When Ainsley was born, the first thing that the doctor said was “She has such a beautiful little body!” And me? “Oh my gosh, Joe, she’s perfect!” was quickly followed by, “Are her ears funny?” We laugh about that now, but at the time it was anything but funny for a first-time momma. You see Ainsley was born with little skin tags on the outside of her ears; her ears were completely normal, except for these funny little tags on the outside, right in front of the ears. I would show you a picture, except I spent so much time obsessing about them and hiding them with headbands for the first eight weeks of her life that I don’t think I have any good photos on record.
Soon after noticing the skin tags, our doctor pointed out that she had a small gap in the corner of her lip where the top and bottom lip come together. It was hardly noticeable when she was itty bitty, but that tiny gap caused latch issues, bottle feeding issues and gassiness because of the extra air she would gulp while eating. The doctors didn’t really address either issue in the hospital, simply saying that we would need to see an ENT at some point to get the ear tags removed.
When Ainsley was four days old she landed herself in the NICU for a low temp that turned out to be nothing, but the great benefit of our stint at Children’s Hospital Minneapolis was the fact that we were seen immediately by the director of ENT and Facial Plastic Surgery. He diagnosed Ainsley on the spot, explaining that the ear tags and lip gap where related – that they went hand-in-hand with a non-genetic syndrome that’s very rare and caused by a disruption of blood flow to the baby during the early weeks of pregnancy.
He quickly assured us that this had no impact on intelligence and that it appeared she was minorly impacted. Still, we were sent through the “doctor gauntlet” to check the boxes, making sure there were no other issues we weren’t seeing. Her ear tags were removed and her lip gap was skillfully repaired in a 2-hour surgery when she was 8 weeks old. We had an ultrasound of her kidneys, we bypassed the heart ultrasound because she had an in-depth heart scan during pregnancy, we saw a pediatric eye doctor and the pediatric genetics team to run genetic testing. Ainsley had test after test; we held our breath through each and every one of them and prayed our baby girl would be healthy. All the tests we performed checked out just fine, and what was suspected all along: She is doing pretty darn well.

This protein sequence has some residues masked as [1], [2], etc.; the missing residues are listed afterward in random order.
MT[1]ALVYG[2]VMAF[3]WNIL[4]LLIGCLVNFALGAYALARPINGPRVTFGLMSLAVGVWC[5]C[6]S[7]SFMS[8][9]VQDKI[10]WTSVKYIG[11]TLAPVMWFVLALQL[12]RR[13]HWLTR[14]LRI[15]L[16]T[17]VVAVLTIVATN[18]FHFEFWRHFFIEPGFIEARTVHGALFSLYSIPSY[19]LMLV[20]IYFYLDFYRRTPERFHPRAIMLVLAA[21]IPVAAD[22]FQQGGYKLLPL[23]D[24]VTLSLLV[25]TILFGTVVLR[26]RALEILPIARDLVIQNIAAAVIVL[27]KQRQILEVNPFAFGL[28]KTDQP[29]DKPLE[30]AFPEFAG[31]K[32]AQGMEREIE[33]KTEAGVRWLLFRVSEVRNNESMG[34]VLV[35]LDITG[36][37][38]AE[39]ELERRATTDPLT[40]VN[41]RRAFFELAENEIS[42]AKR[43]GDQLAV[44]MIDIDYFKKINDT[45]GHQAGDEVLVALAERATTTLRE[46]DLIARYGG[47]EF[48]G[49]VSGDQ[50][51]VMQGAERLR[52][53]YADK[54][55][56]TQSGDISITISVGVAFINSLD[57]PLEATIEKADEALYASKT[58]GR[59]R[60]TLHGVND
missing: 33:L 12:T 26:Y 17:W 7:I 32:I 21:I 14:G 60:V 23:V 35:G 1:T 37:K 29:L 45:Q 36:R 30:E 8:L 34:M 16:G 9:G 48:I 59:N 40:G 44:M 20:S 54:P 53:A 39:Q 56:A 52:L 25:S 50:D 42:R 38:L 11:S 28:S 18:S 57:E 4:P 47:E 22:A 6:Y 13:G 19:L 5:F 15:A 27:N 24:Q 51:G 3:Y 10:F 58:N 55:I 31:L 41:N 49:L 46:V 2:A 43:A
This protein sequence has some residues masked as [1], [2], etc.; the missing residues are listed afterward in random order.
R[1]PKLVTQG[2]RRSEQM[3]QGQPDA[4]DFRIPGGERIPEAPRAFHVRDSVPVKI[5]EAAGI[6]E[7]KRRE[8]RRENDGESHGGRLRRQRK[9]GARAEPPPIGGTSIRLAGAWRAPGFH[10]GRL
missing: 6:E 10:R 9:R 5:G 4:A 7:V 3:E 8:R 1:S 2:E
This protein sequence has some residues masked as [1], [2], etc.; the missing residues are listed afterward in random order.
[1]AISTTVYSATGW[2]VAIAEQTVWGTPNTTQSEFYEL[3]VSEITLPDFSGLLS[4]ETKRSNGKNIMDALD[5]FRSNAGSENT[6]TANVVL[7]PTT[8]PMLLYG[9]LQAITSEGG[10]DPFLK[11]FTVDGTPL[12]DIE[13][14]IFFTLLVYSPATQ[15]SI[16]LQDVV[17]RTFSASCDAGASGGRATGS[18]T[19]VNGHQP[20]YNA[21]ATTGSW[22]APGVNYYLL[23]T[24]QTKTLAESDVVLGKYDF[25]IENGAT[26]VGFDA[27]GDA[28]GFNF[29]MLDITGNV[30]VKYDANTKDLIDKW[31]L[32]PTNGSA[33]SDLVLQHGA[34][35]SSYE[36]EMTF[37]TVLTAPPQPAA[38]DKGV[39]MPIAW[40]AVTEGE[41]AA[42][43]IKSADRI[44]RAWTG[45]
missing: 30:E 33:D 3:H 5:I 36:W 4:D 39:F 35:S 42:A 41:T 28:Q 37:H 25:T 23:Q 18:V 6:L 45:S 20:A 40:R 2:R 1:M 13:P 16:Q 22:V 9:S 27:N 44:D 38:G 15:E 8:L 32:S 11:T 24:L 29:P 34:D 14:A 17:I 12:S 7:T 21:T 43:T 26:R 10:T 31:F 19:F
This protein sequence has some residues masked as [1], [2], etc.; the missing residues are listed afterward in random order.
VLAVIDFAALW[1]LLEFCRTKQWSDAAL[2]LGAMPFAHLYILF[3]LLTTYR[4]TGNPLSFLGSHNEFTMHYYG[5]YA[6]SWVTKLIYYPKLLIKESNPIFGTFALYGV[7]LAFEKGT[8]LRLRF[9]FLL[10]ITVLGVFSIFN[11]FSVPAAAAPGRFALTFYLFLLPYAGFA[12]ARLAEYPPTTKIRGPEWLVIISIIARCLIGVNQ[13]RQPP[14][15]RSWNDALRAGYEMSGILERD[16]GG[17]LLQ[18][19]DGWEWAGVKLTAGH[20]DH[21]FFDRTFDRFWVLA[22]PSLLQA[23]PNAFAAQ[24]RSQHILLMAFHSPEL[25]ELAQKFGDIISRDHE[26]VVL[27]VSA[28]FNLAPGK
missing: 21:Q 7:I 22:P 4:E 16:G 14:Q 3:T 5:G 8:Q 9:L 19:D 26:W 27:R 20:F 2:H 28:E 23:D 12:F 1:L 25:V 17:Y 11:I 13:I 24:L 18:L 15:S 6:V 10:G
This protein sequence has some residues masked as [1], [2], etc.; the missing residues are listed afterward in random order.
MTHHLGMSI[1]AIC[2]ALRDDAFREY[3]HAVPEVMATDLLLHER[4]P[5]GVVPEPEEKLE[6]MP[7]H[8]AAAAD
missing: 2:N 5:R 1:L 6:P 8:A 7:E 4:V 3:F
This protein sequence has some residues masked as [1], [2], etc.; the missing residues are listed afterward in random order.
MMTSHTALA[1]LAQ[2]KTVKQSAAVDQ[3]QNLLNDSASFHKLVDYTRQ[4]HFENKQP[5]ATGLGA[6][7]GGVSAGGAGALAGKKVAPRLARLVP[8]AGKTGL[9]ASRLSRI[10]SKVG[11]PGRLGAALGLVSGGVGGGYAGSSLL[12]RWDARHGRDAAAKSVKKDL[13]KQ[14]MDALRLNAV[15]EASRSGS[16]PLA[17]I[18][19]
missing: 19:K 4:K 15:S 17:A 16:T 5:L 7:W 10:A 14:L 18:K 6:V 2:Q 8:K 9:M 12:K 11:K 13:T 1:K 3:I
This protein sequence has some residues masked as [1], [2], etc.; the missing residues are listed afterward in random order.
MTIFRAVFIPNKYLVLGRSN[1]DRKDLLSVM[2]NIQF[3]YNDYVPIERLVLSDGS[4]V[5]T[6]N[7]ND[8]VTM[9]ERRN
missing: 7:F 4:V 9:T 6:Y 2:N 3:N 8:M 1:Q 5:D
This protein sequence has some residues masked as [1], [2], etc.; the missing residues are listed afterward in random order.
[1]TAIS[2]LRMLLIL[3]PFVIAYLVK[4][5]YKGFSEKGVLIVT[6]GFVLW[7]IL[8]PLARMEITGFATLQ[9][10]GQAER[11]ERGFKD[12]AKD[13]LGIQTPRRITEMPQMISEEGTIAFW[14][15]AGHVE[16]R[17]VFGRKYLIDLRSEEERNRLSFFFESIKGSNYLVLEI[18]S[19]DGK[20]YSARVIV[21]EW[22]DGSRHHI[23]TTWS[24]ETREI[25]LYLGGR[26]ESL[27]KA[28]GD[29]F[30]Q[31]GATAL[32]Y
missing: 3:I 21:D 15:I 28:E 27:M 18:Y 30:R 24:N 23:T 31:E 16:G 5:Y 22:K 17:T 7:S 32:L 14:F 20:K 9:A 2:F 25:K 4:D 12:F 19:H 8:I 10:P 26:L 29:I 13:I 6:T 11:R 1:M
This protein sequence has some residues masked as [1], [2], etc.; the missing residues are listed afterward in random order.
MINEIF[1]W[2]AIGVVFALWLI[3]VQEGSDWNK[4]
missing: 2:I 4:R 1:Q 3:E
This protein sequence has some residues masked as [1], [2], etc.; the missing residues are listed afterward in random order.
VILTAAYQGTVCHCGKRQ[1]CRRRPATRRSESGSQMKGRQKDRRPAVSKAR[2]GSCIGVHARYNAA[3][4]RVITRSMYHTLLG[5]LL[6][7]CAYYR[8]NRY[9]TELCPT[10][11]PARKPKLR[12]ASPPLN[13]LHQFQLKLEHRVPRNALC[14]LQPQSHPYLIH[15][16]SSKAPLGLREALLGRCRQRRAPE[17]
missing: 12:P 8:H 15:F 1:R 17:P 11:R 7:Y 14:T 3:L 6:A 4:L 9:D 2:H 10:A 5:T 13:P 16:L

But you all? The worry doesn’t stop. We just recently went to visit with her new ENT in Sioux Falls, mainly to talk about tubes, which she is getting next week, but also to establish a new doctor to monitor her as she grows. Just talking about the what-ifs left me in a puddle of worry, fear and stress for the two days following. Last night I broke down to Joe, telling him that I had let the worry win and get the best of me – something that I hadn’t done in quite a while. I was reminded that we’re not 100% out of the woods, but are we ever as parents? Doesn’t a large degree of unknown always hang over our heads as we think about their development, the choices they’ll make and more?
Last night after Ainsley had her bed time bottle, I scooped her up in my arms and she let me rock her back and forth as I got ready to lay her down in her crib. I kissed her forehead and said, “God, she has always been yours. Thank you for giving us such a precious, happy life. Thank you for making us her earthly caretakers. Her life has always been yours and always will be. I turn it over to you.”
This won’t be the last time worry wins, I’m not naive enough to think that’s the case, but I know that the only chance I have to winning the battle over worry is to turn it over to God time and time again.
Dear God, I give you Ainsley. I surrender my illusion of control. Not my will, but your will be done.